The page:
Board Member Spotlight

Angela Smith

Alabama Department of Commerce

Angela Smith is a Senior Project Manager for the Alabama Department of Commerce. From 2015-2024, she was the Incentives Manager for the Alabama Department of Commerce. During that time, she set up the incentives program and developed the compliance process through a custom-built online incentive portal. She also managed and developed other programs, such as the Growing Alabama and Port Credit programs. Angela recently transitioned into her new role as Senior Project Manager with the Alabama Department of Commerce. In this role, she works to attract business and industry to Alabama while also providing support to the state’s existing industries.

Angela became a member of EDAA when she began working for the Alabama Department of Commerce. She notes that since EDAA is one of their biggest allies and supporters, she says that it is important that everyone at the Alabama Department of Commerce is a member and engaged with EDAA.

When she worked as the Incentives Manager, one project that stands out to her is Blue Origin in Huntsville. That project was one of the early Jobs Act projects and they negotiated the project agreement in person in Huntsville. She says it was thrilling to have to figure out in real time with everyone at the table how to make the incentives for a new program work to the benefit of both parties. Other projects that stand out to her are projects that coupled the Jobs Act program and the Growing Alabama program, such as J.M. Smucker in McCalla and Alabama Graphite in Coosa County.

Angela says that the biggest value of her EDAA membership is the professional development and networking that comes with it. EDAA has given her opportunities to learn and grow in other areas of economic development and understand the big picture outside of her specific focus of incentives. She also notes the network of professional peers that quickly became friends through EDAA. Her transition from Incentives Manager to Senior Project Manager came easily thanks to the relationships she developed, through EDAA, with local developers, utility partners, EDPA, AIDT, ADOR, and others.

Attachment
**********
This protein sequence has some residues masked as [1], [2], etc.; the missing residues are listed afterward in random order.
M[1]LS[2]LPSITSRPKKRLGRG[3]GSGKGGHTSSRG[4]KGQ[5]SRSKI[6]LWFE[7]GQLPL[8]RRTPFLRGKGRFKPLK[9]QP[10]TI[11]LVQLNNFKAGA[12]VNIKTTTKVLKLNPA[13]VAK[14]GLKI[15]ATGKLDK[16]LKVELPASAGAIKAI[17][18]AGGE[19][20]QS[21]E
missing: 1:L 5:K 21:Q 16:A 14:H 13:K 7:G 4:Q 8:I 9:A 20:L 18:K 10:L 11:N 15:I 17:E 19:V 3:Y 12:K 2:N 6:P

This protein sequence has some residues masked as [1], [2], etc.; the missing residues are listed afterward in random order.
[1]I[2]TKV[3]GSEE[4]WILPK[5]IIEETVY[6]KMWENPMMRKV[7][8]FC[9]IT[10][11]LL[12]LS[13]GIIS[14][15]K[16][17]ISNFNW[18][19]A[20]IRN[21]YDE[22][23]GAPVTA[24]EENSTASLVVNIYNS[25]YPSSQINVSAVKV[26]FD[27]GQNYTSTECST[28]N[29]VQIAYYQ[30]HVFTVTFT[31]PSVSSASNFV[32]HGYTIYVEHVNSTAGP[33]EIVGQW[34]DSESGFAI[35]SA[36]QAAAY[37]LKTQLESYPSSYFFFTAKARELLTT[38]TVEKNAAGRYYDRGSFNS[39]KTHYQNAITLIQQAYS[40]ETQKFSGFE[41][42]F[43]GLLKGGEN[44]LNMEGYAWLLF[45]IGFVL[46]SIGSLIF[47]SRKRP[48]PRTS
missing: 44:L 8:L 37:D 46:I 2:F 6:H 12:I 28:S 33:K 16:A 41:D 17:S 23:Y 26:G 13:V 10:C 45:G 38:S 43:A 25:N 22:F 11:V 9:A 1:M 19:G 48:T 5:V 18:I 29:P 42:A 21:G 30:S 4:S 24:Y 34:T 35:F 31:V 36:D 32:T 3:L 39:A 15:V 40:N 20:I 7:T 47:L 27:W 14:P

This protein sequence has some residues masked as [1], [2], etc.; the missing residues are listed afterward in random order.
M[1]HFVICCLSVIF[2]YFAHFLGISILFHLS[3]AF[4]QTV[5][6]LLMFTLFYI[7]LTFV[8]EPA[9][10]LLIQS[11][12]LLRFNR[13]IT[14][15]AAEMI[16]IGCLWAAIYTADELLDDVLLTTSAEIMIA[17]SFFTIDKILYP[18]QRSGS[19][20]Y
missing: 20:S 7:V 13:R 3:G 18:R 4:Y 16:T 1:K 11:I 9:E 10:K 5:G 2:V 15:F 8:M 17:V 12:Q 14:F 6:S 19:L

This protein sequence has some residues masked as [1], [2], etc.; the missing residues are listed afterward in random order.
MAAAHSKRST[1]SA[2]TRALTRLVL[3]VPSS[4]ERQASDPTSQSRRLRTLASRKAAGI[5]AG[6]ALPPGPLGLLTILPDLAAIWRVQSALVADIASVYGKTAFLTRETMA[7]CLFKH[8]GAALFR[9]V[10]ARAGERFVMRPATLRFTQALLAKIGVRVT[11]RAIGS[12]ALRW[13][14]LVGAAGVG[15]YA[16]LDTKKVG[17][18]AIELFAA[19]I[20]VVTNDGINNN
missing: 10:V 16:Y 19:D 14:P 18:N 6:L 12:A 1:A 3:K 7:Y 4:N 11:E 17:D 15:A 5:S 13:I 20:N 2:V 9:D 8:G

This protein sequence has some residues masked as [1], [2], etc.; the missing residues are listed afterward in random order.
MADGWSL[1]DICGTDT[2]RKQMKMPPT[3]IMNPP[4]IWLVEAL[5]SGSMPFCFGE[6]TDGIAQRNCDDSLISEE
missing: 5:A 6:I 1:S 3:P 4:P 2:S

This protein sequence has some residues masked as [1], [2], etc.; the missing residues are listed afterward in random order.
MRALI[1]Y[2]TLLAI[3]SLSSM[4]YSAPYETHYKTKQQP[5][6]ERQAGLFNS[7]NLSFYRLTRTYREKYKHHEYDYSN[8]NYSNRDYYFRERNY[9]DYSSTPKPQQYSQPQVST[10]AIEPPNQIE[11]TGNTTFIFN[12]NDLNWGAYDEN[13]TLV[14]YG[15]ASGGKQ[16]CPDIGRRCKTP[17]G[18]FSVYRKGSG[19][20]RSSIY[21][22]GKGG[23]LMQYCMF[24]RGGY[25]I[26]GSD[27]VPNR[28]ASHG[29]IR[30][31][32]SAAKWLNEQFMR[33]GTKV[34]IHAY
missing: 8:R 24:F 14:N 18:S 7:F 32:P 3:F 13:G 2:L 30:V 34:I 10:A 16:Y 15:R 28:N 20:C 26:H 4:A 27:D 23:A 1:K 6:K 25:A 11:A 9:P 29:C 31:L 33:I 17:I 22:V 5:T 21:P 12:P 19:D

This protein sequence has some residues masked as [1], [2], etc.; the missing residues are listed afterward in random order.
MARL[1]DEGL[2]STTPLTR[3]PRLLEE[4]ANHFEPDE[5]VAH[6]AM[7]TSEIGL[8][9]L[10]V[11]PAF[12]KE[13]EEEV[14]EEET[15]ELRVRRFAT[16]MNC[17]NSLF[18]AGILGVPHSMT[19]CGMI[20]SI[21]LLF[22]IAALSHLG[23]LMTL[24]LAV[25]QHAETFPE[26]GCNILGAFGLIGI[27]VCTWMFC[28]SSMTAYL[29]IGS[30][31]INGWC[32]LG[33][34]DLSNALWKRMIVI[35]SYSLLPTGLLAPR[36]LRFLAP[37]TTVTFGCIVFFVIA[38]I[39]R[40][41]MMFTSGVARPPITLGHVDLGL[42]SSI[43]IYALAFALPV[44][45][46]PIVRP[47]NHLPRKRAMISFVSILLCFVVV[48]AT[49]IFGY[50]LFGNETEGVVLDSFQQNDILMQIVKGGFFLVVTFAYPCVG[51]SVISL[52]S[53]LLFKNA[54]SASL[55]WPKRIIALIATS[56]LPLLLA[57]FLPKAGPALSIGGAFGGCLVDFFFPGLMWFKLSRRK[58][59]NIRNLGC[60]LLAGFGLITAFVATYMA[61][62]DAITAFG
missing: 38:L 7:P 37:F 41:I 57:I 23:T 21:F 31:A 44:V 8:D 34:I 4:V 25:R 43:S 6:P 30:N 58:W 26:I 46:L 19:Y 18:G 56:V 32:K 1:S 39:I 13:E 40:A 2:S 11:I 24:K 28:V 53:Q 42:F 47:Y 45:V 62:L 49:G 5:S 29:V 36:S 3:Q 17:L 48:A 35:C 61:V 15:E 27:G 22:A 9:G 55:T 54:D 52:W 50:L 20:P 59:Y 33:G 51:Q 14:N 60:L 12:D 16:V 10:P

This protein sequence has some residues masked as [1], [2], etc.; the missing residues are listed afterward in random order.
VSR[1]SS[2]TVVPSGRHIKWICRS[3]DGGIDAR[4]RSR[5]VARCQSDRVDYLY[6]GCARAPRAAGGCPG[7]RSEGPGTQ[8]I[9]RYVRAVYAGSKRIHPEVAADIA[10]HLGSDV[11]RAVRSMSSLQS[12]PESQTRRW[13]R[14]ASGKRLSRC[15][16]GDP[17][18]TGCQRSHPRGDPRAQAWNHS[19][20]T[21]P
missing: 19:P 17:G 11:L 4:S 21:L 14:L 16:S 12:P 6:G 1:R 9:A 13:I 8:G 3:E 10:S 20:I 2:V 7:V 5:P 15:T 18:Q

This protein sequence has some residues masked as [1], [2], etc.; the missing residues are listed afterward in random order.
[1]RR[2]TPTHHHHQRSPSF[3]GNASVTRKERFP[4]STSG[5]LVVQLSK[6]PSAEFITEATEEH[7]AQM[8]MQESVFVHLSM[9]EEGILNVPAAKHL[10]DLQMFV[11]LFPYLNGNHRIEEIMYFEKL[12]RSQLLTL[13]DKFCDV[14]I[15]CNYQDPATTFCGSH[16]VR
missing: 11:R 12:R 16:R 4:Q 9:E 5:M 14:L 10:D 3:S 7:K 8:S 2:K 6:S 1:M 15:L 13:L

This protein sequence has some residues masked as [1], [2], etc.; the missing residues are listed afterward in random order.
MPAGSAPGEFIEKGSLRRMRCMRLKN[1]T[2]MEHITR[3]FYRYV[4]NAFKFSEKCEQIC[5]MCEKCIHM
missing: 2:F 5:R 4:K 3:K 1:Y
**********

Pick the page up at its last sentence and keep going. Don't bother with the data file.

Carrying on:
Shane Kearney

Alabama Power, Economic & Community Development

Since joining Alabama Power in 1998, Shane has held various roles in marketing, customer service and economic development. From analytics to project management and customer intelligence, his twenty plus years of experience with Alabama Power has prepared him for his current role as the Director of Economic & Community Development. In this role, he oversees the groups existing industry efforts, community development initiatives, industrial site development and manage the Strategic Analytics Team (SAT).

 Over the years, Shane has played an integral part in the recruitment of both international and domestic companies to Alabama. The project teams he has served on have facilitated the investment of over $4.8 billion in CAPEX and the creation of over 7,300 jobs in Alabama. 

Shane is a successful consensus and relationship builder. He works closely with state and local economic development allies to define and illustrate the value proposition for helping Alabama grow.

 He has a dual degree in economics and international studies from American University in Washington, DC, and is a graduate of the University of Oklahoma Economic Development Institute (EDI). He has served on the boards of Birmingham Boys Choir, the Coosa-Alabama River Improvement (CARIA) Association, the Japan America Society of Alabama (JASA) and the Economic Development Association of Alabama (EDAA).

Shane has been involved with many impactful projects during his time in economic development. This includes large global companies like MBUSI, Honda, Hyundai, and Arcelor Mittal. However, some of the most memorable projects he has been a part of have been those that located in rural areas like Golden Dragon Copper (Wilcox County), Enviva Biomass (Sumter County), and Westervelt Lumber (Clarke County). He says the transformational effects of these projects in rural areas seem more tangible – you can both see and feel the impacts of these projects in these communities. Playing a role in bringing real, measurable change to these communities has been one of the most rewarding parts of his career.

Shane became an EDAA member when he joined the APC ECD team. Alabama Power has a long history with EDAA. Shane says they have had a great working relationship with the EDAA for many years and appreciates the pivotal role EDAA has in the state’s economic development ecosystem.

Shane says that EDAA provides a unique forum for candid and meaningful collaboration. The economic development professionals in EDAA are a sounding board for best practices and innovative solutions in his field. The conferences and educational opportunities are great resources for members. At the end of the day, it is the relationship building EDAA facilitates is its true value proposition.